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OUR BLOG

Games for Girls

 

Girls are different—and that includes the way they play games. It takes more than the color pink and pretty pictures to keep a girl playing. It takes an understanding of the kind of content she appreciates and how to present it so that it has meaning.

 

Here are some things we’ve learned about making casual games for girls:

 

1. They care about characters.

 

Whether it’s a celebrity like Taylor Swift or a fictional personna like Twilight Sparkle, girls want to relate to a character. Why? Because girls are all about relationships. They’re social creatures. They want to empathize with a character’s situation, even pretend they are that character. We’re not saying that boys don’t do the same, but girls tend to take it more deeply and personally. So if you want a girl to love playing your game, put a character in it somewhere. Even a simple Match 3 game can include a set-up that is character-driven. It’s more about accomplishing something than earning points.

 

2. They want to help.

 

Girls are typically quick to offer assistance, to nurture. If a game can offer an opportunity to service a character, that’s golden. (Time Management games provide this because it’s usually a main character that needs your help accomplishing tasks and serving others.) So make the game purposeful; set up a goal that is altruistic in some way.

Even simpler, more abstract games (like our Key Crusaders) can provide a satisfying feeling of having helped. And use a character—or at least some voiceover—to personally encourage and thank the girl when she completes a Level or reaches her Goal.

 

3. They like content.

 

This kind of goes along with the character thing. The advantage of a character-driven game is that it can provide content about that character. This deepens the relationship a girl has to that personna; it also offers opportunities for larger circles of loyalty. If you have multiple characters in a game, girls can align themselves to the characters they care about the most. They can share that alignment with real-world friends who like the same character; and they can align/compete against other characters/girls who are in an opposing faction. (Because, yeah, let’s face it—factions are social norms for girls.)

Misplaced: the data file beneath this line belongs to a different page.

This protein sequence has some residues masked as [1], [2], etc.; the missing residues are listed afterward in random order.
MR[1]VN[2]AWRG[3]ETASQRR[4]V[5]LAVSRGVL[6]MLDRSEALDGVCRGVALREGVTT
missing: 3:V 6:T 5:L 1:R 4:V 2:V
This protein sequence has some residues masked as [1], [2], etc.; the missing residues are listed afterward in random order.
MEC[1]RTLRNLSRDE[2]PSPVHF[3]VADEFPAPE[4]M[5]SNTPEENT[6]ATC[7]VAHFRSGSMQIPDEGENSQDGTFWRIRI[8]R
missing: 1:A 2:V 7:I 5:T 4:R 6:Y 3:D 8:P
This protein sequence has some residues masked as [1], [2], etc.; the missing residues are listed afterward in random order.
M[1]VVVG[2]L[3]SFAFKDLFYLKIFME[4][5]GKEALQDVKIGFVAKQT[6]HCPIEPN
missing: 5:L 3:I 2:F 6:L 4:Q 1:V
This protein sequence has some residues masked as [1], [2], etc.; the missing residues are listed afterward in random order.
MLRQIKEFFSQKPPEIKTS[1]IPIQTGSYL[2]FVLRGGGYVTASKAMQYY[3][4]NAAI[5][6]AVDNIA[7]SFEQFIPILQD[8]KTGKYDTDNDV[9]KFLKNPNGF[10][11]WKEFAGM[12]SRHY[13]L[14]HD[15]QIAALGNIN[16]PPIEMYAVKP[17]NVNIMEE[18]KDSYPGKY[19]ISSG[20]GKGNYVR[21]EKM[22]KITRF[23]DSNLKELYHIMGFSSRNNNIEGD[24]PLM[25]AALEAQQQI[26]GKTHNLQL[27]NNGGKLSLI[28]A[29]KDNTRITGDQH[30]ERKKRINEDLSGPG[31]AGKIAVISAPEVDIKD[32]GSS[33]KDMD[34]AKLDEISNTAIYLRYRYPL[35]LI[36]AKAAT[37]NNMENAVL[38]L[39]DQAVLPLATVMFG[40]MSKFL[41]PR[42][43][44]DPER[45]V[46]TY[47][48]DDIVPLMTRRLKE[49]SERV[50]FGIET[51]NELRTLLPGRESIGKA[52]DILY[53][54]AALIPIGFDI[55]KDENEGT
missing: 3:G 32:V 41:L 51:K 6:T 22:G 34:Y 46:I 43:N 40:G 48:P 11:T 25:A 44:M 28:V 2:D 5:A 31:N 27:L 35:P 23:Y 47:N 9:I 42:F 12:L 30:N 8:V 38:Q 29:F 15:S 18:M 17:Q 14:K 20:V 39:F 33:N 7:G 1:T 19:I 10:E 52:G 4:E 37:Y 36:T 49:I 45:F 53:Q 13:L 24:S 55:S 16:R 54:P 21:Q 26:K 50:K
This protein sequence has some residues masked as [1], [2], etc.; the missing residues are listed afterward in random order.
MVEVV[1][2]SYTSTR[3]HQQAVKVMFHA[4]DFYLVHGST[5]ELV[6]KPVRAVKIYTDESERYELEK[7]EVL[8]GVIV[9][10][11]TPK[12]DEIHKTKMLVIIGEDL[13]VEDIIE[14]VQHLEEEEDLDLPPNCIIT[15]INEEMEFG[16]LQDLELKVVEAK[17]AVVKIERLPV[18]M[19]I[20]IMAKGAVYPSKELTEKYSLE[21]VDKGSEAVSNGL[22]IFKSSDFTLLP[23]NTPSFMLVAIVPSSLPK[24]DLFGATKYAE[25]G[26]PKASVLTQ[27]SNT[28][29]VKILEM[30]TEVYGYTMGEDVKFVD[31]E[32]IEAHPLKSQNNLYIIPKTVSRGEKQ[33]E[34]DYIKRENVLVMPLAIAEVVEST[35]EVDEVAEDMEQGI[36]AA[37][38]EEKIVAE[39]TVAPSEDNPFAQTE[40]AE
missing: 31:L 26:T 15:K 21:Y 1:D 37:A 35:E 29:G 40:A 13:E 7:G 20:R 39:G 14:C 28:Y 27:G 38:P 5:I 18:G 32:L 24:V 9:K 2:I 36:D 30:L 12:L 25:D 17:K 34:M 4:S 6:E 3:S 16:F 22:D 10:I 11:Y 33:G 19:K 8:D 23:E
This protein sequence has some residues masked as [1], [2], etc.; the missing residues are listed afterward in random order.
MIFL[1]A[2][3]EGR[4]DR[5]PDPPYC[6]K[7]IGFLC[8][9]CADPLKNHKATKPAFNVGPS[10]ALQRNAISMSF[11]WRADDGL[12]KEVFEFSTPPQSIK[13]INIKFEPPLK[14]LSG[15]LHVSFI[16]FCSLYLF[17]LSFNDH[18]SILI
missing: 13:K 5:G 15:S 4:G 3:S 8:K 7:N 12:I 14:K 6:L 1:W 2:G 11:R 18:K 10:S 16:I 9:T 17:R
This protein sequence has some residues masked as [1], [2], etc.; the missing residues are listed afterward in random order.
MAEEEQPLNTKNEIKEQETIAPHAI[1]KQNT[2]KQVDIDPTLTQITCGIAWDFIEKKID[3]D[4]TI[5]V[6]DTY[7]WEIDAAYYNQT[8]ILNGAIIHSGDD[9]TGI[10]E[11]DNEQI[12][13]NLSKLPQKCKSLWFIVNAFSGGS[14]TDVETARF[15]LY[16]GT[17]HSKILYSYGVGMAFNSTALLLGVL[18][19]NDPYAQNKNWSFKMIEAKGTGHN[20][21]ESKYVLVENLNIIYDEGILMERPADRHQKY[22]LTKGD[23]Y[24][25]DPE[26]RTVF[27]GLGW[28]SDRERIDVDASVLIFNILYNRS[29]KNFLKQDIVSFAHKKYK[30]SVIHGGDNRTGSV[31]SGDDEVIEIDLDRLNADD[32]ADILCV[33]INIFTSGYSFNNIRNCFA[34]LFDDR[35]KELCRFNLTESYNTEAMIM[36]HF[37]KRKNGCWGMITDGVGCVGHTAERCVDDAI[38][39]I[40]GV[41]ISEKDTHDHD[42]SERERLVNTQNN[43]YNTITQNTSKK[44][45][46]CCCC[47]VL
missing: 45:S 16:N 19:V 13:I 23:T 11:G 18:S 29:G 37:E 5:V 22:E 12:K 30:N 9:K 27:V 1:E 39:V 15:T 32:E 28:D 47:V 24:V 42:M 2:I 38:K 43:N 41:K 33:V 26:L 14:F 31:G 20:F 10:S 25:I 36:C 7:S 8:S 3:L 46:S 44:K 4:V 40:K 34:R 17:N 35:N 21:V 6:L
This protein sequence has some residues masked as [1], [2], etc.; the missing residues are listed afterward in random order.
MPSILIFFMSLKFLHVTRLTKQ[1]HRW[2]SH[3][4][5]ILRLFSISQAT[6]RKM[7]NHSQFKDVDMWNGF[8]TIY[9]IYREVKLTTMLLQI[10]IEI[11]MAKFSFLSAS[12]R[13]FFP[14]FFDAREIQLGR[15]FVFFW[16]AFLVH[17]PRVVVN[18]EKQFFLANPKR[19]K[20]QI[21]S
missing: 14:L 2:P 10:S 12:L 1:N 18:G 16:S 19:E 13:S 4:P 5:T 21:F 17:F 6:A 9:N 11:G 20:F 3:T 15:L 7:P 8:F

So if you have ways to attach character content to objects, for example, and if girls can collect and/or share those objects, you’ve just upped the game experience.

 

4. They don’t want to die.

 

We’re not saying that gamer girls in MPOGs or console Adventure games can’t take it! Of course they can. Those warrior princesses can go the distance with their brothers-in-arms. But we’re talking casual games here. Instead of lives, we often run out of “energy” in girl games. It’s kind of the same thing, but presented differently. And, we don’t take them back to the beginning of Level One. We start the current level over. That’s less discouraging for a younger girl. It doesn’t wipe out all the good she’s already done, or negate the relationship(s) she’s already made in the game. And make your voiceover upbeat and encouraging when she “fails” a level.

 

5. It’s not all about points.

 

Most girls are not looking for the leaderboard. Points may matter, but they’re much farther down the list than they would be for a boy. In general, girls don’t want to figure out complex point and attribute systems for their characters. They want to jump in and play and start the emotional experience. They want to have fun, to accomplish something, but they’re not playing just for the highest score. That kind of implies that young girls may prefer a game with a defined ending, too—as opposed to an endless “rage quit” type of game. (If you’re making one, why not provide two modes, so one isn’t endless?)

 

6. Pretty is pretty good.

 

Despite our comment about pink and pretty pictures in the opening paragraph of this blog, don’t discount pretty. There’s a reason why female casual gamers love elaborate, romantic, HOGs: beautiful UIs, storylines, music, and sound effects all provide an emotionally satisfying experience. Even simple games like mah jongg and marble poppers can transcend through charming audio-visual elements. (Look at Butterfly Kyodai—a simple strategic matching game that has the added charm of butterflies forming and flying away.)

 

We know that there are tons of great games out there that girls enjoy playing, which don’t meet the above criteria. Some of this may be because they play what they get. And some of it is because girls themselves vary so widely in their tastes and aptitudes.

 

We also know that not every game can incorporate all those points, for a variety of reasons. But the next time your target audience is girls, take them into consideration. We think you’ll be glad you did.

23 Jul, 2015